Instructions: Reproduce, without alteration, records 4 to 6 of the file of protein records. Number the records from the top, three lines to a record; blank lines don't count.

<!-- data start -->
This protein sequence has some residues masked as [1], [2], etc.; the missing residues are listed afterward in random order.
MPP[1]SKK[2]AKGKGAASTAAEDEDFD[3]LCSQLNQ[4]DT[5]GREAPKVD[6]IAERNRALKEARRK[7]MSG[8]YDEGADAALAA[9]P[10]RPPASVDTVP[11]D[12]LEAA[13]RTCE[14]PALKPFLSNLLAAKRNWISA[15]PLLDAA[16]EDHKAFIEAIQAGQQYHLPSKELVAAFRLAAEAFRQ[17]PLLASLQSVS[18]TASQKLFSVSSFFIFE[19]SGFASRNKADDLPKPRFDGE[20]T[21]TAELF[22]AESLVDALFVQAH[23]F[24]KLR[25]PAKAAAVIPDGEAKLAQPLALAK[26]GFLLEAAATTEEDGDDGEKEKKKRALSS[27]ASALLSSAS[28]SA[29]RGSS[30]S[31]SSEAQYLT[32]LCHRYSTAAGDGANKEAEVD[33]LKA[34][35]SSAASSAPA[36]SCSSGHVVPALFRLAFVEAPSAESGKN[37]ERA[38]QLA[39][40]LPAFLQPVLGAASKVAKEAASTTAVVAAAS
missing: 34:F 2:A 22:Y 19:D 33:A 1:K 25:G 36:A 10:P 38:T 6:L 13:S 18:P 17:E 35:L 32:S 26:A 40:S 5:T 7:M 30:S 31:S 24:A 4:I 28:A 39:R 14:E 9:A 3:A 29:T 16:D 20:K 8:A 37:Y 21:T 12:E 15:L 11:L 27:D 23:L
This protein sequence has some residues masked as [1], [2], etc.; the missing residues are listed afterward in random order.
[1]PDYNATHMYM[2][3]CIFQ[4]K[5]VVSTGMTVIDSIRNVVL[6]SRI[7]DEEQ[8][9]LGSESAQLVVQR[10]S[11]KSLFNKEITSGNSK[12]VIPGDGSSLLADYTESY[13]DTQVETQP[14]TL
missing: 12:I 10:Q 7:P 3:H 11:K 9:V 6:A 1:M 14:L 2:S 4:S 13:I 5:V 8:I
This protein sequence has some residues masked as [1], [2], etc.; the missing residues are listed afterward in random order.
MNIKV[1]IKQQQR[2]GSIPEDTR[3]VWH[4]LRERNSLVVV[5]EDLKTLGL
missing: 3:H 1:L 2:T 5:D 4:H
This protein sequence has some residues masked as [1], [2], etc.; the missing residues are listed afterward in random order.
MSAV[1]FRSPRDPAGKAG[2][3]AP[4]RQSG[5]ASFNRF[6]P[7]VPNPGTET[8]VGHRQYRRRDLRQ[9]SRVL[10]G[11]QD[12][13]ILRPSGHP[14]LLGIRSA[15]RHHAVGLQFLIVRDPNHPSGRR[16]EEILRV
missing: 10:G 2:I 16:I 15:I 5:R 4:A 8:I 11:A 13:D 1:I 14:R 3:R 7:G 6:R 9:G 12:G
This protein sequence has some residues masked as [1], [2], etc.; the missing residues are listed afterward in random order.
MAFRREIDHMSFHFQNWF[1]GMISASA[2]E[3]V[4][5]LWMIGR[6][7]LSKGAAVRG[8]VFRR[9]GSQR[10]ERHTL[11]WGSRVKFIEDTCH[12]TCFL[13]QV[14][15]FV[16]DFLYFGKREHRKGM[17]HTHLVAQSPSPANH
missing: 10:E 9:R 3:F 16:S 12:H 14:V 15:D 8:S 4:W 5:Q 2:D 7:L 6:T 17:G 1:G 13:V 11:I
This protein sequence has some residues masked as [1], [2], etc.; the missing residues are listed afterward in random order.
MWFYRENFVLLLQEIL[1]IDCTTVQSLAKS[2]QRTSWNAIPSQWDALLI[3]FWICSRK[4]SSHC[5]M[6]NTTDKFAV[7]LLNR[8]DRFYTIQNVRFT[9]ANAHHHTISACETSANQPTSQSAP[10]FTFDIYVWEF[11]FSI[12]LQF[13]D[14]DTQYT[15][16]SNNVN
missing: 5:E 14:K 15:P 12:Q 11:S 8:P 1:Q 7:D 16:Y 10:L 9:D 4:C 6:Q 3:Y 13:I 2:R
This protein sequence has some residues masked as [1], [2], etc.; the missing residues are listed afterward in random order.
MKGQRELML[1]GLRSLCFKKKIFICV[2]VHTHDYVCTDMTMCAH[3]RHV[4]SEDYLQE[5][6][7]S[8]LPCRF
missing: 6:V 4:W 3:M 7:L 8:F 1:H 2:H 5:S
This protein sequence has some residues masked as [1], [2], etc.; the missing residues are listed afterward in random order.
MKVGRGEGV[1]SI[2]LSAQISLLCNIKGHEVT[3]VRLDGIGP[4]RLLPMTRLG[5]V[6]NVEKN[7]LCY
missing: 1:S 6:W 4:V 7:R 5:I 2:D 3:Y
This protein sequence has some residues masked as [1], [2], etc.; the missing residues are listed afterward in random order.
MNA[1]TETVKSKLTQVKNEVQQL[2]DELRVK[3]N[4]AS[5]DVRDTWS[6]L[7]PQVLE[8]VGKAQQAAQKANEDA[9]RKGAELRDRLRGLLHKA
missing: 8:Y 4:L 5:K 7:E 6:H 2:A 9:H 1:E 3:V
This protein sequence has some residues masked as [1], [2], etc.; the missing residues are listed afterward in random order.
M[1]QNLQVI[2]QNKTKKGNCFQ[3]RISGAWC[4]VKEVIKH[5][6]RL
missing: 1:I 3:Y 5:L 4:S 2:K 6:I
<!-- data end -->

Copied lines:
This protein sequence has some residues masked as [1], [2], etc.; the missing residues are listed afterward in random order.
MSAV[1]FRSPRDPAGKAG[2][3]AP[4]RQSG[5]ASFNRF[6]P[7]VPNPGTET[8]VGHRQYRRRDLRQ[9]SRVL[10]G[11]QD[12][13]ILRPSGHP[14]LLGIRSA[15]RHHAVGLQFLIVRDPNHPSGRR[16]EEILRV
missing: 10:G 2:I 16:I 15:I 5:R 4:A 8:I 11:A 13:D 1:I 14:R 3:R 7:G 6:R 9:G 12:G
This protein sequence has some residues masked as [1], [2], etc.; the missing residues are listed afterward in random order.
MAFRREIDHMSFHFQNWF[1]GMISASA[2]E[3]V[4][5]LWMIGR[6][7]LSKGAAVRG[8]VFRR[9]GSQR[10]ERHTL[11]WGSRVKFIEDTCH[12]TCFL[13]QV[14][15]FV[16]DFLYFGKREHRKGM[17]HTHLVAQSPSPANH
missing: 10:E 9:R 3:F 16:S 12:H 14:V 15:D 8:S 4:W 5:Q 2:D 7:L 6:T 17:G 1:G 13:V 11:I
This protein sequence has some residues masked as [1], [2], etc.; the missing residues are listed afterward in random order.
MWFYRENFVLLLQEIL[1]IDCTTVQSLAKS[2]QRTSWNAIPSQWDALLI[3]FWICSRK[4]SSHC[5]M[6]NTTDKFAV[7]LLNR[8]DRFYTIQNVRFT[9]ANAHHHTISACETSANQPTSQSAP[10]FTFDIYVWEF[11]FSI[12]LQF[13]D[14]DTQYT[15][16]SNNVN
missing: 5:E 14:K 15:P 12:Q 11:S 8:P 1:Q 7:D 16:Y 10:L 9:D 4:C 6:Q 3:Y 13:I 2:R